Feb 03, 2012

Ogaden: UN Concern over Anti-Terrorism Law

The Ethiopian Government has been called on by UN human rights experts, to respect the human rights of a number of detained journalists and politicians in Ethiopia. The detained individuals are being held for violating the country’s anti-terrorism legislation, a move which the UN experts believe to be an abuse of the law.

Below is an article published by the United Nations:

A number of UN human rights experts on Thursday [2 February 2012] expressed their dismay at the continuing abuse of anti-terrorism legislation to curb freedom of expression in Ethiopia.

A week ago, three journalists and two opposition politicians were given prison sentences ranging from 14 years to life imprisonment under Ethiopia's anti-terrorism laws. This follows the sentencing of two Swedish journalists to 11 years in prison on 27 December 2011. Another 24 defendants are scheduled to appear before the court on 5 March 2012, for various charges under the anti-terrorism law, several of whom may face the death sentence if convicted

“Journalists play a crucial role in promoting accountability of public officials by investigating and informing the public about human rights violations,” said Frank La Rue, UN Special Rapporteur on freedom of expression, who emphasized that “they should not face criminal proceedings for carrying out their legitimate work, let alone be severely punished. Ethiopia has an obligation to fully guarantee all individuals’ right to freedom of opinion and expression under international human rights law.”

Ben Emmerson, Special Rapporteur on counter-terrorism and human rights, said that “the anti-terrorism provisions should not be abused and need to be clearly defined in Ethiopian criminal law to ensure that they do not go counter to internationally-guaranteed human rights.”

The Special Rapporteur on human rights defenders, Margaret Sekaggya, emphasized that “journalists, bloggers and others advocating for increased respect for human rights should not be subject to pressure for the mere fact that their views are not in alignment with those of the Government.” Ms. Sekaggya was particularly concerned by the case of Mr. Eskinder Nega, a blogger and human rights defender who may face the death penalty if convicted. Mr. Nega has been advocating for reform on the issue of the right to assemble peacefully in public.

Similarly, the Special Rapporteur on the rights to freedom of peaceful assembly and of association, Maina Kiai, cautioned against the on-going campaign of harassment against associations expressing dissenting views. “People should have the right to associate freely and assemble peacefully. These rights are complementary to the full enjoyment of their right to freedom of opinion and expression,” he said.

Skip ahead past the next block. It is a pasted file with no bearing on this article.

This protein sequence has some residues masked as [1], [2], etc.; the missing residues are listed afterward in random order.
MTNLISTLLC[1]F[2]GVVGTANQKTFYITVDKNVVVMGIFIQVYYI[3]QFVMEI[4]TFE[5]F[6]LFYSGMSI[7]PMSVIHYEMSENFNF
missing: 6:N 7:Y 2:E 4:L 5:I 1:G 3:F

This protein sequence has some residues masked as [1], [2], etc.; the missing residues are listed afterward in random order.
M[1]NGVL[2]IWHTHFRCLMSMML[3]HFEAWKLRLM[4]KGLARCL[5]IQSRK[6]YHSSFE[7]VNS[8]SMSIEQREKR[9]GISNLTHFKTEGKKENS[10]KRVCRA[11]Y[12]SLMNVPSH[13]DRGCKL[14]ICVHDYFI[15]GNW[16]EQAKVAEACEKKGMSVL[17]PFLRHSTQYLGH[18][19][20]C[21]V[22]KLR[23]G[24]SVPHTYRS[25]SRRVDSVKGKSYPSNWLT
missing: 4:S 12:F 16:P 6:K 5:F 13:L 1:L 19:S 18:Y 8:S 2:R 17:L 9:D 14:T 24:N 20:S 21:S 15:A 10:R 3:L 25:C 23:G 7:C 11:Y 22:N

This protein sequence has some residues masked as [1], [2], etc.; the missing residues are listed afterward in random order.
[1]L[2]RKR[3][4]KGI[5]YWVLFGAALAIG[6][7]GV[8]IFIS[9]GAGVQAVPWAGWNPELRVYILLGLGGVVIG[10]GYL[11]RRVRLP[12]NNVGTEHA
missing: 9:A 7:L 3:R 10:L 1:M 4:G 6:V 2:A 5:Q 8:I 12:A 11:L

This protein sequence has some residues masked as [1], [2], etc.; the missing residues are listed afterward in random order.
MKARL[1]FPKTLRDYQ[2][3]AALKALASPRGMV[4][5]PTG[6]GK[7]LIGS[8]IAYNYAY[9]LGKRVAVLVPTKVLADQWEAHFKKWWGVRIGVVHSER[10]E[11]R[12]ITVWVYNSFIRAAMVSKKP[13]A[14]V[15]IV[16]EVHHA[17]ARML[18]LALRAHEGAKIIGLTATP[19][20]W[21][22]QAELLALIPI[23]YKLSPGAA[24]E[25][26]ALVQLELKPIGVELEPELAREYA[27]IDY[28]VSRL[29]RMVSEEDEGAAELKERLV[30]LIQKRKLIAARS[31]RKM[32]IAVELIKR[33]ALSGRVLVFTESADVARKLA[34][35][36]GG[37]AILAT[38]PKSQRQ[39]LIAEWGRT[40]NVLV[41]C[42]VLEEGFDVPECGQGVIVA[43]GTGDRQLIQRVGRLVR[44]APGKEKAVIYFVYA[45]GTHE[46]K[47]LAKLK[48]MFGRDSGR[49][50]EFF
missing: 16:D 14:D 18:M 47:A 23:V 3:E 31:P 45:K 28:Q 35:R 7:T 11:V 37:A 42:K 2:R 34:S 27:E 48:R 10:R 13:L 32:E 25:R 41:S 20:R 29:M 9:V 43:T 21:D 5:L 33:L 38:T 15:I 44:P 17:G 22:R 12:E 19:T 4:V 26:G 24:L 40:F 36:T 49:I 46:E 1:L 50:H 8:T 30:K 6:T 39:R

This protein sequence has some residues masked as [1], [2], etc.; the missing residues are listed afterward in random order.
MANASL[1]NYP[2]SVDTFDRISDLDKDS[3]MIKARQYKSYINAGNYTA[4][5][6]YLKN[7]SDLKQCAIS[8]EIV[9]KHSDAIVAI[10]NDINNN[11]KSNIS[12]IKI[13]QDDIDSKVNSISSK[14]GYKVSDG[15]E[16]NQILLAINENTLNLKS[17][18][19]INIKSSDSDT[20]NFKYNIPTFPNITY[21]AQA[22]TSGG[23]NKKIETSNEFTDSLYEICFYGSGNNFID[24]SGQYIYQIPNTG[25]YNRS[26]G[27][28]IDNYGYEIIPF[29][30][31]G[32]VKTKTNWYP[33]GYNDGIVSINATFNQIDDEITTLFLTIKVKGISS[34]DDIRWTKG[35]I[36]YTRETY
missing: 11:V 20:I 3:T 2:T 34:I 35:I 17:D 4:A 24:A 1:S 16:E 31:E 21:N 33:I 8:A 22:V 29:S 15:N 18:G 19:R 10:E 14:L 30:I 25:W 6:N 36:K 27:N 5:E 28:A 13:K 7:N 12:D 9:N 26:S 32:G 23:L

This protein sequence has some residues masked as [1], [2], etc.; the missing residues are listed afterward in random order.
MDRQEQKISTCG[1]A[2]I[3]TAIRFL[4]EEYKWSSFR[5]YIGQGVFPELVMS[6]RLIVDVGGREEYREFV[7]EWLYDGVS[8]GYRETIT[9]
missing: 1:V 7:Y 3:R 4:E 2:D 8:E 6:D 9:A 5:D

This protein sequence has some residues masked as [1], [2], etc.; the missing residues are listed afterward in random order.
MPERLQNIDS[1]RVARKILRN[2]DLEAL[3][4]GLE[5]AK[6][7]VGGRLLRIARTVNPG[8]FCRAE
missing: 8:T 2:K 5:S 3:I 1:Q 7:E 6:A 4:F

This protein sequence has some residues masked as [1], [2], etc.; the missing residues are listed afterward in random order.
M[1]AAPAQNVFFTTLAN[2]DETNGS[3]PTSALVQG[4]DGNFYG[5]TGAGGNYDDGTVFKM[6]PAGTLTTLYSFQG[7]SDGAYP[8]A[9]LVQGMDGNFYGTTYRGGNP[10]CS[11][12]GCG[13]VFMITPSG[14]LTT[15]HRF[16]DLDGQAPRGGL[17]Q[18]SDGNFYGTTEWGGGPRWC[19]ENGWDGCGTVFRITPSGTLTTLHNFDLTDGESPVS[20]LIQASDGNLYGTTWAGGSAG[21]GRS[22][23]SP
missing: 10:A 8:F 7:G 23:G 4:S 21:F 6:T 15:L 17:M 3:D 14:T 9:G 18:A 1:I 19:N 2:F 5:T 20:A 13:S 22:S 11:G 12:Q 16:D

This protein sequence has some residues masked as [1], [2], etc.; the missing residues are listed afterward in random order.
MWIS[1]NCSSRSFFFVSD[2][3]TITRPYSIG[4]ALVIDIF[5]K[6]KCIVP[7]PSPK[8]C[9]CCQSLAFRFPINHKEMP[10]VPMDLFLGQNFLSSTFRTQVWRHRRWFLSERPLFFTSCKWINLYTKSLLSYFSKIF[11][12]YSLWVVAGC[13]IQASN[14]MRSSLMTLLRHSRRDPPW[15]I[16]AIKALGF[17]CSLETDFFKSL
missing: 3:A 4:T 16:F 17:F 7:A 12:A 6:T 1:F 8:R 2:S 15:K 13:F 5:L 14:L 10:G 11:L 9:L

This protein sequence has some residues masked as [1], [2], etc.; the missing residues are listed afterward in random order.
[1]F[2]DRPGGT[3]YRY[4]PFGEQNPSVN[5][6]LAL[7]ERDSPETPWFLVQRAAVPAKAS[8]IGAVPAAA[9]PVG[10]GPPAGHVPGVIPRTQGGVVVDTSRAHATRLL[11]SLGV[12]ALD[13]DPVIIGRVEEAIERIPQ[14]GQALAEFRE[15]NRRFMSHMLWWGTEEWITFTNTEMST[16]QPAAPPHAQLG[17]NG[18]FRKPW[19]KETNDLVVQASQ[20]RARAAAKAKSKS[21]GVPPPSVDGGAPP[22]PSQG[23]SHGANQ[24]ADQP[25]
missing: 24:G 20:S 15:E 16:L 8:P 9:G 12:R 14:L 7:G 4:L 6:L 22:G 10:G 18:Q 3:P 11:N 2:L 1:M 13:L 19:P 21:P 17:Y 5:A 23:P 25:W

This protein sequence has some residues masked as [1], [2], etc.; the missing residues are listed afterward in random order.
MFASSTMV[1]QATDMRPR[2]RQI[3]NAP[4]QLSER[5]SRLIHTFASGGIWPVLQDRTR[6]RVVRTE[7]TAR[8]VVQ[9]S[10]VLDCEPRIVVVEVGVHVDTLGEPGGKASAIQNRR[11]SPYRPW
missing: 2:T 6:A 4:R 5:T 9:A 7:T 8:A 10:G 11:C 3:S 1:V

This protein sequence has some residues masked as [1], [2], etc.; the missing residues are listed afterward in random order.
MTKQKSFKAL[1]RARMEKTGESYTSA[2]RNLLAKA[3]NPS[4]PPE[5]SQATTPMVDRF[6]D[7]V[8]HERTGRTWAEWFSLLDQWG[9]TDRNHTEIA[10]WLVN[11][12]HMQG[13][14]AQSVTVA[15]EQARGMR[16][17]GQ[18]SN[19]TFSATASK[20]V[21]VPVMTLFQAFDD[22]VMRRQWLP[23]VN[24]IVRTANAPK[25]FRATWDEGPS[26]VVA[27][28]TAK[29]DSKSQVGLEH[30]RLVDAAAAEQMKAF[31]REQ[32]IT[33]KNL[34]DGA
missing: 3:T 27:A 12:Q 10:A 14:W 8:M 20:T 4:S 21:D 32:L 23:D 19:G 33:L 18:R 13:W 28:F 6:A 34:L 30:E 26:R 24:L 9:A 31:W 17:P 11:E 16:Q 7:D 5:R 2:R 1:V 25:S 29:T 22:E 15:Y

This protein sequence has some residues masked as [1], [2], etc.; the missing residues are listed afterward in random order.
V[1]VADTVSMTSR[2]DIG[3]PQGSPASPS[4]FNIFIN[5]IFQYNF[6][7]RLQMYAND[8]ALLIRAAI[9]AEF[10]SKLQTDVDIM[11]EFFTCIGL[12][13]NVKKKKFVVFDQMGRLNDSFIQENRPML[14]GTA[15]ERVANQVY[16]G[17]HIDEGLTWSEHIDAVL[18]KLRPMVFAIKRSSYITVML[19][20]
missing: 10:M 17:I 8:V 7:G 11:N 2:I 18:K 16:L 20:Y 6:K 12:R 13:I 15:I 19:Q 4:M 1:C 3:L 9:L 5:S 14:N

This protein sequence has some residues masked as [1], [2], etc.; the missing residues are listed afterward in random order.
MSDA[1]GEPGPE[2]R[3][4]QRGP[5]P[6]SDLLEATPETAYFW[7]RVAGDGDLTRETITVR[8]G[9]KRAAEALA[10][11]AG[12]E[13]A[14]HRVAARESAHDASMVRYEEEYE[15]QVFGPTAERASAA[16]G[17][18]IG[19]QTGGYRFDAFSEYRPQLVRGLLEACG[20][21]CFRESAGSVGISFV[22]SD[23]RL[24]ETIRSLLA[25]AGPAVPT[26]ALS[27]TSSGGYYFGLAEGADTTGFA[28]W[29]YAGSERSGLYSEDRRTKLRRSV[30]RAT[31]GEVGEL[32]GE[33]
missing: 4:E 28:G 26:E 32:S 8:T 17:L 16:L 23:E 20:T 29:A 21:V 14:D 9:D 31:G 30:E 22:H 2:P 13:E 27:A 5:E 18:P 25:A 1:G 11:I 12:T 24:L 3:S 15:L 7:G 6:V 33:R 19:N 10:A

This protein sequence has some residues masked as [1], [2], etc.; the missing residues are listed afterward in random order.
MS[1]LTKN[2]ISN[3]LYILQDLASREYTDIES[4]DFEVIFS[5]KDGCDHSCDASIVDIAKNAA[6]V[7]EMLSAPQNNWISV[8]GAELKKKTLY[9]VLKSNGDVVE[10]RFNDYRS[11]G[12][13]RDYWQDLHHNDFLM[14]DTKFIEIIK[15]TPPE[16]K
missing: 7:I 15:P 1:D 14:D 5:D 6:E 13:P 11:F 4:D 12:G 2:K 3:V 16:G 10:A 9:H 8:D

“The resort to anti-terrorism legislation is one of the many obstacles faced by associations today in Ethiopia,” Mr. Kiai added. “The Government must ensure protection across all areas involving the work of associations, especially in relation to human rights issues.”

Gabriela Knaul, Special Rapporteur on the independence of judges and lawyers, deplored the reported failure to ensure the defendants’ right to a fair trial. Several public statements by high-level officials and broadcasts on public television may have undermined the defendants’ presumption of innocence. The defendants also allegedly did not have access to a lawyer during the pre-trial stage of the process.

“Defendants in a criminal process should be considered as innocent until proven guilty as enshrined in the Constitution of Ethiopia,” Ms. Knaul said. “And it is crucial that defendants have access to a lawyer during the pre-trial stage to safeguard their right to prepare their legal defence.”

Citing information received that suggests at least one lawyer was placed under surveillance, she stressed that all governments should respect the confidential nature of lawyers’ communications and consultations with their clients. “Lawyers should be able to discharge their professional functions without intimidation, hindrance, harassment or improper interference,” Ms. Knaul said.

The human rights experts called on the Ethiopian Government to respect the concerned individuals’ fundamental rights, especially their right to a fair trial. They reiterated the need to apply anti-terrorism legislation cautiously and in accordance with Ethiopia’s international human rights obligations.